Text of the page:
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The Hate Issue

Life with Squirrels

I had a pet guinea pig and a pet chinchilla and they both died within a year of each other.
Κείμενο Bernard Goetz

Todd Forrest says: "Wow, this is Bernard Goetz." Photo by Pamela Rice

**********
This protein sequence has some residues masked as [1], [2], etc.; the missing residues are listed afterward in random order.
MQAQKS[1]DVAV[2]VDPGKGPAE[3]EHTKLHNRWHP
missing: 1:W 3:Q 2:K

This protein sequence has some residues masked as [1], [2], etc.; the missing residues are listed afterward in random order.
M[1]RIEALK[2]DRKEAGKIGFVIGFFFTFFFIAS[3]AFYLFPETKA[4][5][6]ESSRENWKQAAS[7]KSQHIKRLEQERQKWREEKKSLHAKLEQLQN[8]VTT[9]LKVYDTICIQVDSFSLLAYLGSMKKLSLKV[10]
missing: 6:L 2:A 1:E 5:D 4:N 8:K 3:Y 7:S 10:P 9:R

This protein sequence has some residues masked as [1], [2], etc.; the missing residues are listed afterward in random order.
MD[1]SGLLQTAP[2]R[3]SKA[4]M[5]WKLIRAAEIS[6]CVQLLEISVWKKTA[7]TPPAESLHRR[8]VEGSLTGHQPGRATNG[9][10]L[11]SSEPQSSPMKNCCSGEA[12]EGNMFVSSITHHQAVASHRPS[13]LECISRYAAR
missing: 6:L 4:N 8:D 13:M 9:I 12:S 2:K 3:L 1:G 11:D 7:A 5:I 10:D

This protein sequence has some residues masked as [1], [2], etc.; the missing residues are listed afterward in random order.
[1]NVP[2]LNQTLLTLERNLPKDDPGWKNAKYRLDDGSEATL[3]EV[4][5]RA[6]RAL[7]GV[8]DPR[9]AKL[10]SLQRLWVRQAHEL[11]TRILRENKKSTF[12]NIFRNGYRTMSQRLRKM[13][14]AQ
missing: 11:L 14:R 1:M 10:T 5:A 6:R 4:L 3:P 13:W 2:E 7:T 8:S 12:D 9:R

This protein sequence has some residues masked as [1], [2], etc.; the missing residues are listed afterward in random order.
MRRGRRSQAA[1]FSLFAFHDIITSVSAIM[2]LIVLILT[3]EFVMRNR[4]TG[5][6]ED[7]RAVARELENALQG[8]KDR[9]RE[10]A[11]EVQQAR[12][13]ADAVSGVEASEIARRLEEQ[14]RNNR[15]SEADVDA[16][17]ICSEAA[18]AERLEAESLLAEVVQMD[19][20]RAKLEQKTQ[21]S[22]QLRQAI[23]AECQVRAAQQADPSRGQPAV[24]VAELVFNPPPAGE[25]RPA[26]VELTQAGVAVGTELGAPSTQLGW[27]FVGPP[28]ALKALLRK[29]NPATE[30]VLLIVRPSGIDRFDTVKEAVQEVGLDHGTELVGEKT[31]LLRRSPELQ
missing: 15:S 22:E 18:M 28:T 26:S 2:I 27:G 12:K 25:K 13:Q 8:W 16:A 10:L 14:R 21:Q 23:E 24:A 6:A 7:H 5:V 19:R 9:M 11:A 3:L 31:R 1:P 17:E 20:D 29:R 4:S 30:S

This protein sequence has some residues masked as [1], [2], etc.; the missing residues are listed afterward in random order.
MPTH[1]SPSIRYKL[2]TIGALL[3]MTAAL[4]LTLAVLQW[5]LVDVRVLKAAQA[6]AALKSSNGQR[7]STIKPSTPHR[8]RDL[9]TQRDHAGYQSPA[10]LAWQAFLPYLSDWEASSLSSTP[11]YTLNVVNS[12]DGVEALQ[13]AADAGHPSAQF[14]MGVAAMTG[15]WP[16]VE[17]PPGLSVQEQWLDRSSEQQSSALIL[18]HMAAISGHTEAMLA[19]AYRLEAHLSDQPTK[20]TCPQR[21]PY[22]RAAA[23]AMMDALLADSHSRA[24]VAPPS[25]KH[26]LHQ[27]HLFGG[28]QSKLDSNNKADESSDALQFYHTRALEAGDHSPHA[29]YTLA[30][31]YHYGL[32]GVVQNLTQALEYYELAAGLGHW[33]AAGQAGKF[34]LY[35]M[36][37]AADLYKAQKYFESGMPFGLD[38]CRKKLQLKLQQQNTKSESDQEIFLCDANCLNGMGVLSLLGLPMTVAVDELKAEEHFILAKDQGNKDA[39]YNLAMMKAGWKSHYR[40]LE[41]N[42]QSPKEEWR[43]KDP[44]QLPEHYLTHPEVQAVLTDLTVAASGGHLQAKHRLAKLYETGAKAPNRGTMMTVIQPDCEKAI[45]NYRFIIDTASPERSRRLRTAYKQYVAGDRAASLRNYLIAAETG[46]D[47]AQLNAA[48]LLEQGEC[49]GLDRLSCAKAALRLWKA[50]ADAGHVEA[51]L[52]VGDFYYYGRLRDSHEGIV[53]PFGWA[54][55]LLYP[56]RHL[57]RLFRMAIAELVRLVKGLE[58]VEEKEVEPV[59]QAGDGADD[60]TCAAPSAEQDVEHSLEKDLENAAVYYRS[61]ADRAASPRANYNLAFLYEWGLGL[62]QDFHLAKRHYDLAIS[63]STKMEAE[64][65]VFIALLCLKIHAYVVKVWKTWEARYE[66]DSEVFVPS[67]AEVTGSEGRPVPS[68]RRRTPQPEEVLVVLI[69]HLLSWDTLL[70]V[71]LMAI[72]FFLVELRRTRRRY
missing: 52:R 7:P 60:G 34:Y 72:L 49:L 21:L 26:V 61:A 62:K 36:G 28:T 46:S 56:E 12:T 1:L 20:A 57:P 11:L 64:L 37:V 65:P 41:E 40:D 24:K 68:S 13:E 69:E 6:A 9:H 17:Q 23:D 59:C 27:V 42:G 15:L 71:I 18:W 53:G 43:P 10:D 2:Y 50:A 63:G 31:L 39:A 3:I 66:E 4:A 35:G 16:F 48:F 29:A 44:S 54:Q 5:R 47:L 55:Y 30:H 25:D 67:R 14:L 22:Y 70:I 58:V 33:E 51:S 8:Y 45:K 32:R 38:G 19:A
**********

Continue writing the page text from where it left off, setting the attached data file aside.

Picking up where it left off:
I had a pet guinea pig and a pet chinchilla and they both died within a year of each other. I wanted a new pet, and someone in a pet store told me that he'd heard about two baby squirrels up in the Bronx. Apparently some boys found them or got them one way or another, and one of them was given to a cat to nurse. The cat wouldn't nurse it and they both wound up with me. They were brother and sister and I kept them together. Once I had them about a week, they were fighting a lot. I kept only the smaller one, the one that was being picked on—the girl. That was my first squirrel. She was a remarkable little animal. She could actually say the word "stop." She couldn't say the "p" part, but many little rodents can hiss. Who knows, that may be the beginning of language. Anyway, I had her only about a year and I used to take her to Union Square Park. She would just ride on my shoulder. One day, I stupidly went to the farmers' market with her, and she ran away. That was the last I saw of her. I never did name her. I just used to call her "my little squirrel." I would like to have a squirrel again, only this time long-term, but I haven't really come across the right one. I recently found a squirrel in Washington Square Park, and it couldn't move. I brought her home and after just a week, she wouldn't bite me anymore. Most squirrels will bite. But this one liked being petted and held. I had to go to Texas on a business trip and they wouldn't let me take her on the plane. I couldn't find anyone to take her, so I brought her back to the park and she ran up the tree where I originally found her. I've only been back for a day now but I would certainly consider taking her back. I've taken in a number of wild squirrels and certainly of the adults, more than nine out of ten will bite you. She did not. In New York City, there's an excess of injured and orphaned squirrels. In city parks, they live three years. In the wild, they live to be 4 or 5. If you keep them as a pet, they can live to be as old as 11. There are many mothers in city parks who die before their babies mature. Roughly one third of the squirrels in New York die from lack of body heat. They freeze. Over this winter, many squirrels will lose their mothers. BERNARD GOETZ